Calvin, who introduces this collection of essays on ritual in its own right,
understands ritual as well as many anthropologists. Calvin is dramatizing thematics
that I am trying to avoid. Complaining about the peanut butter, spoiled
because his mother did not observe the proper ritual for scooping it out, he is
telling us: do the ritual correctly. It exists because it has a function—control.
Perform control in your ritual, and you will have control in your life. The ritual
of how to scoop out peanut butter is a representation of life. Living produces
its own symbols, its own reflections, and these are the ritual, existing to enact themes of living—here that of control. The ritual has meaning, otherwise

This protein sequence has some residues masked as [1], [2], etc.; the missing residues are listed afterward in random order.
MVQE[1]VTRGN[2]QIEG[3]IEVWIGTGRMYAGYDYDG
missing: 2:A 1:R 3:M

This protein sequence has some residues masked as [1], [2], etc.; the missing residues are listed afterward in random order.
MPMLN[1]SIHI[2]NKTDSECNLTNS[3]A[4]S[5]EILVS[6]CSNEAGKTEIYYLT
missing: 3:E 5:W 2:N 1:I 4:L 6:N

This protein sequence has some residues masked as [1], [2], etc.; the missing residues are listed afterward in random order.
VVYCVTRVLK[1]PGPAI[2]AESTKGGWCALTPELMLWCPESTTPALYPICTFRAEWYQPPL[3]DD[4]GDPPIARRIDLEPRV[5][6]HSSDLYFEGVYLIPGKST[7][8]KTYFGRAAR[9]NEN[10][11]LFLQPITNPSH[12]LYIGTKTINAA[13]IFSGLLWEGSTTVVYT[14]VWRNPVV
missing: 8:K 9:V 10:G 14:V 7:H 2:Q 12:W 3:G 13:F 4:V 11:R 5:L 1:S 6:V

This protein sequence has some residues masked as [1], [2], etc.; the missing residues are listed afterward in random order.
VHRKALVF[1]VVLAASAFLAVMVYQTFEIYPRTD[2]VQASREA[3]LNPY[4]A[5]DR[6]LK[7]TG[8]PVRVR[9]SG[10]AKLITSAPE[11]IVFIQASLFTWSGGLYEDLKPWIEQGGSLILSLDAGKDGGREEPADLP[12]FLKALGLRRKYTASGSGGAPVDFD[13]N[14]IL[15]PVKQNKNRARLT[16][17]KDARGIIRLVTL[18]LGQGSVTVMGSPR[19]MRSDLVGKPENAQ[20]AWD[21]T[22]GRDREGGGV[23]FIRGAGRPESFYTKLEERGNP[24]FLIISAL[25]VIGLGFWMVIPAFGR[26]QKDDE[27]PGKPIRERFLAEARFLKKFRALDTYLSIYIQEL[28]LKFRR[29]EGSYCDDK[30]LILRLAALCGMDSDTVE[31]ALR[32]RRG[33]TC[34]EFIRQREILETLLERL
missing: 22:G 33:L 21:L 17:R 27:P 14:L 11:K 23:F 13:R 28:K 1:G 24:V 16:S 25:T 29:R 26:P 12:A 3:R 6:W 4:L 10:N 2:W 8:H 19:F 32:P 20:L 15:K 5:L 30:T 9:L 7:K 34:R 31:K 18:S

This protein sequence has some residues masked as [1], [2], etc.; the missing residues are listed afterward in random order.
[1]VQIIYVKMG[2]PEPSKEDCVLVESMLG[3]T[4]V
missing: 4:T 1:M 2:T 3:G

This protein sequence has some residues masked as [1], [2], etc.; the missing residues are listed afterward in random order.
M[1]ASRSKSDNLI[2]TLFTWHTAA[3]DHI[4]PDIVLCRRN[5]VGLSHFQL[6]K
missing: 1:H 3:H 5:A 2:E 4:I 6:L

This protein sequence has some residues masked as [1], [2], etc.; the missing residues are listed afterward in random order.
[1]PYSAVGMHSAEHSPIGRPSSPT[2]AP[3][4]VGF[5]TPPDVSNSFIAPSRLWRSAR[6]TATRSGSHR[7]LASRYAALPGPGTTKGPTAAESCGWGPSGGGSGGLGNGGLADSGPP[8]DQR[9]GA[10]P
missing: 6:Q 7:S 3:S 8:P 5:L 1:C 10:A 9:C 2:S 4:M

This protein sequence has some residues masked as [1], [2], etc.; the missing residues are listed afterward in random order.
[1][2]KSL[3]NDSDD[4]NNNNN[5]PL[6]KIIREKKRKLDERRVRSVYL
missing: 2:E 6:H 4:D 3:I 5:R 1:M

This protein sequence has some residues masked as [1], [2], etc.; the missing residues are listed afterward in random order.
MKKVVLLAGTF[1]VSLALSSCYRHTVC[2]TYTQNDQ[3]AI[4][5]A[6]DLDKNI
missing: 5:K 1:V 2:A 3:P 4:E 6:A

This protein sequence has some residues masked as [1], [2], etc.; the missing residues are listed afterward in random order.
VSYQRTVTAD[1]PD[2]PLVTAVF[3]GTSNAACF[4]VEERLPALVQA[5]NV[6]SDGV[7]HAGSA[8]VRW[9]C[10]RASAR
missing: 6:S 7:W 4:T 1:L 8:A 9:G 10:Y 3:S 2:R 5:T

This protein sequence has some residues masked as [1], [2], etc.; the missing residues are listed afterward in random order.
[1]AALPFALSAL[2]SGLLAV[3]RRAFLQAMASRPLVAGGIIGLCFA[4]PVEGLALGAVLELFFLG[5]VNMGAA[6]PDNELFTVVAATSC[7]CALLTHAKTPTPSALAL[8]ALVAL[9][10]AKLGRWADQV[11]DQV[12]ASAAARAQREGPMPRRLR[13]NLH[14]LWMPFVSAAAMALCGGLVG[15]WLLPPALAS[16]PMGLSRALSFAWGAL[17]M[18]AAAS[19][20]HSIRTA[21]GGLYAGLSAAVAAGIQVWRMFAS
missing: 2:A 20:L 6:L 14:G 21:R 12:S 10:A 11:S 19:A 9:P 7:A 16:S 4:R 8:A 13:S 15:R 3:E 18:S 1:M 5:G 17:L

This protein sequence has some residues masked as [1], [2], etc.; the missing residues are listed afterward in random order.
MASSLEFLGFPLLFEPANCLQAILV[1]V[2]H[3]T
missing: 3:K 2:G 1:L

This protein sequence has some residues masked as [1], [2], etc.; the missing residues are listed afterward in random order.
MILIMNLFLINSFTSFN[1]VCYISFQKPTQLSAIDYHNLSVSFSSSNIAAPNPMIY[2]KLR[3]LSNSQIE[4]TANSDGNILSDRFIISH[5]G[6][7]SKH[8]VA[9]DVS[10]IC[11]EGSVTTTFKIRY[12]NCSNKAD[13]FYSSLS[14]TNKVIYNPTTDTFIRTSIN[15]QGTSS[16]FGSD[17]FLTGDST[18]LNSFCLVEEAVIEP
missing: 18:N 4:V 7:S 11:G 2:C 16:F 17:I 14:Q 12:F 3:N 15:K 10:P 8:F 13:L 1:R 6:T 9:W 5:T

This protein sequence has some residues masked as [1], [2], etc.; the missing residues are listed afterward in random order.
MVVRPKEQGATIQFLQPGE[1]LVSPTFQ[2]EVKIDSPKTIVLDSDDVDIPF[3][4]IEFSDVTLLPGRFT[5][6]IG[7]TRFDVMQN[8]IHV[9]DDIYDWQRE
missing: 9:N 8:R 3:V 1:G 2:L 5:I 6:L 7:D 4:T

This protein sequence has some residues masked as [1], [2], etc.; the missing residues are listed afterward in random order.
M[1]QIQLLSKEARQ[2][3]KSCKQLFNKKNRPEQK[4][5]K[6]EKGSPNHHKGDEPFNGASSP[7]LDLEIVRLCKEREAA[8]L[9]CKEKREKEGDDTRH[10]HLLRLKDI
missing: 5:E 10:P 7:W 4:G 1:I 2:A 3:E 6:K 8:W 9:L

why the argument between Calvin and his mother over its importance for living?
For Calvin, scooping out peanut butter is akin to a Geertzian model of and model
for living—you scoop peanut butter the way you live your life. One thing is certain:
to understand the peanut butter ritual, one begins with life, not with a jar
of peanut butter. First, though, let’s have a look at the peanut butter in the jar …
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